- Place in oven on racks that have been evenly spaced in the oven, allowing for maximum air filtration, for 30 minutes or so and stir the mint to allow all of the leaves to dry. Start checking the Mint every 15 minutes or so after the initial check. The mint crumbles easily between your fingers when it is dry. Drying times may vary according climate conditions and the number of trays in the oven. Rotating the trays on the racks also helps speed up drying time.
- Gather up the parchment paper into a funnel and place smallest end over the mouth of a clean, completely dry jar or vacuum sealer pouch and seal tightly.
Solar Drying Mint
Using the Sun to Dry Your Mint Harvest
Using the sun to dry herbs is the time honored technique used for centuries to preserve them for use after the seasonal harvest. The easiest way is to gather loose bundles as discussed earlier and hang from portable racks or clothes line stretched between trees in a sunny spot. Trays made from wood and/or screen lined with cheesecloth, parchment paper or wax paper are also a common way to dry large amounts of leaves at a time. Do not, however, expose the Mint to galvanized or aluminum screening, as the aluminum and galvanization chemicals can leach onto your drying herbs and pollute the outcome. If this type of screen is used, make sure you line the screen with cheese cloth first. Covering the screens is recommended with either another screen or more loosely draped cheese cloth. This helps prevent unwanted insects, birds and the wind from disturbing the herbs as they dry. The major drawback to this method is that you are completely at the mercy of the weather. In the event that the weather turns, a sheet of plastic can be draped over the trays during the rain, but must be removed as soon as possible before the sun hits the trays to keep moisture from building up under the plastic, causing mold or mildew. Add another day for every rainy day to the total drying time. If the weather turns bad for an extended period, either moving the trays to a warm, dry place or finishing the drying process in your oven are preferred.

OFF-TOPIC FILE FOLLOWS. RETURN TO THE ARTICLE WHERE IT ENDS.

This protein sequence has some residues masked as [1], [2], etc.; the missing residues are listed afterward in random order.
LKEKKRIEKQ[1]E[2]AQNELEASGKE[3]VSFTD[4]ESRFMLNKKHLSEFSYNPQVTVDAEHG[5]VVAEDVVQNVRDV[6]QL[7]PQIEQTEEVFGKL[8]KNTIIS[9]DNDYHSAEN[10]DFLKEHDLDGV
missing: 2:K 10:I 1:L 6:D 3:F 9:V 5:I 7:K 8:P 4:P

- Wooden trays or screens
- Cheese cloth, wax or parchment paper
- Freshly harvested Mint Sprigs
- Blocks to separate trays for air filtration
- Prepare each tray by lining with cheese cloth, wax or parchment paper.
- Spread the Mint sprigs or groomed leaves onto the trays in an even single layer and cover. If the trays are stacked, use the blocks to separate them at least 3" apart to allow for proper air filtration.
- Place trays in a sunny location to dry. Make sure that the weather forecast predicts 3 or 4 days of dry, hot weather with daytime temperatures in the 90s f.
- Check the screens or trays at least twice a day to make sure that the leaves are getting dry. If you have stacked the trays, rotating them from top to bottom helps speed up the drying time.
- When the leaves feel dry and flake easily, the Mint is ready to store.
- Leave the leaves whole or Crumble the dried Mint onto wax or parchment paper. Gather two corners of the paper to form a funnel and pour the herbs into a clean, dry jar or a vacuum sealer pouch and seal tightly.
Place the sealed jar or pouch in a dry, dark place such as your kitchen cabinet, pantry or even your freezer.